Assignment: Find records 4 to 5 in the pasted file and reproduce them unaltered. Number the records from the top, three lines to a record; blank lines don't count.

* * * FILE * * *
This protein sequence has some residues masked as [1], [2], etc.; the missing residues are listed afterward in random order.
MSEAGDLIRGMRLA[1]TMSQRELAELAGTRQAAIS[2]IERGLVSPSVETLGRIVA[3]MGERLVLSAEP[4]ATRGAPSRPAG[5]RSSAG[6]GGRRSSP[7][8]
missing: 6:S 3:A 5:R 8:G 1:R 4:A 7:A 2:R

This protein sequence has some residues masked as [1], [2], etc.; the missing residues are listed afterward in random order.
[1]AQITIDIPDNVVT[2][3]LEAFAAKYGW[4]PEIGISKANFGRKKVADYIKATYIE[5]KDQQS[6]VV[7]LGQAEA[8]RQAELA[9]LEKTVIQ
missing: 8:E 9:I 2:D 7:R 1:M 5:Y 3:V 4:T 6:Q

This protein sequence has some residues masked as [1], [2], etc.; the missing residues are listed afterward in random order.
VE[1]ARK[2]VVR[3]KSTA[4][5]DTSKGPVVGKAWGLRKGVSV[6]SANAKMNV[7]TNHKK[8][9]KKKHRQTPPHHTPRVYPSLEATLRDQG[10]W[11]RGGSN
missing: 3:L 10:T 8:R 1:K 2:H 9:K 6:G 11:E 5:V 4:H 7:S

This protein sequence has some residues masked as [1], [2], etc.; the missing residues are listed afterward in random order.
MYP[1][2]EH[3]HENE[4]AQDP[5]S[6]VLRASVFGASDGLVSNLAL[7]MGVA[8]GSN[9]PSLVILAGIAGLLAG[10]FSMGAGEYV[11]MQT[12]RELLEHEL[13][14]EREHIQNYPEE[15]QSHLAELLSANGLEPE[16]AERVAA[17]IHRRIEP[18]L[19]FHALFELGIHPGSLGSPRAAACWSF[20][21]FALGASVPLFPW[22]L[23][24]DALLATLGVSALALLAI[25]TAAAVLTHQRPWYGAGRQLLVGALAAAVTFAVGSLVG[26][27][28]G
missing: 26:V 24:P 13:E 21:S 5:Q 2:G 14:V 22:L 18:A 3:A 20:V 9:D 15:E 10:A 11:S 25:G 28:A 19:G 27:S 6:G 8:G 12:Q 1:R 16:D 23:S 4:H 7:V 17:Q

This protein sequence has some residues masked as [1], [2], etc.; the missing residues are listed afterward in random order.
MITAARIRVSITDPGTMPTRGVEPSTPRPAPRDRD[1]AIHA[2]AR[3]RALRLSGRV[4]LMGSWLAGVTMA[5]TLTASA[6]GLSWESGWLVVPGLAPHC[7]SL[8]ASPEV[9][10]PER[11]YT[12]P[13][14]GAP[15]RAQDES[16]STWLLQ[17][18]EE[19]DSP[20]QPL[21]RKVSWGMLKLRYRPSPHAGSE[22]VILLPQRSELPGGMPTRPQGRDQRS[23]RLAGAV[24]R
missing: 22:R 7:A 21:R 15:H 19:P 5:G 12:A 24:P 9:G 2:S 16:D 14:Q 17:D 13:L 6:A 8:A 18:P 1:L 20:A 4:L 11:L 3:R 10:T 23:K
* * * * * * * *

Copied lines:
This protein sequence has some residues masked as [1], [2], etc.; the missing residues are listed afterward in random order.
MYP[1][2]EH[3]HENE[4]AQDP[5]S[6]VLRASVFGASDGLVSNLAL[7]MGVA[8]GSN[9]PSLVILAGIAGLLAG[10]FSMGAGEYV[11]MQT[12]RELLEHEL[13][14]EREHIQNYPEE[15]QSHLAELLSANGLEPE[16]AERVAA[17]IHRRIEP[18]L[19]FHALFELGIHPGSLGSPRAAACWSF[20][21]FALGASVPLFPW[22]L[23][24]DALLATLGVSALALLAI[25]TAAAVLTHQRPWYGAGRQLLVGALAAAVTFAVGSLVG[26][27][28]G
missing: 26:V 24:P 13:E 21:S 5:Q 2:G 14:V 22:L 18:A 3:A 20:V 9:D 15:E 10:A 11:S 25:G 28:A 19:G 27:S 6:G 8:G 12:Q 1:R 16:D 23:S 4:H 7:V 17:Q

This protein sequence has some residues masked as [1], [2], etc.; the missing residues are listed afterward in random order.
MITAARIRVSITDPGTMPTRGVEPSTPRPAPRDRD[1]AIHA[2]AR[3]RALRLSGRV[4]LMGSWLAGVTMA[5]TLTASA[6]GLSWESGWLVVPGLAPHC[7]SL[8]ASPEV[9][10]PER[11]YT[12]P[13][14]GAP[15]RAQDES[16]STWLLQ[17][18]EE[19]DSP[20]QPL[21]RKVSWGMLKLRYRPSPHAGSE[22]VILLPQRSELPGGMPTRPQGRDQRS[23]RLAGAV[24]R
missing: 22:R 7:A 21:R 15:H 19:P 5:G 12:A 24:P 9:G 2:S 16:D 14:Q 17:D 13:L 6:A 8:A 18:P 1:L 20:A 4:L 11:L 3:R 10:T 23:K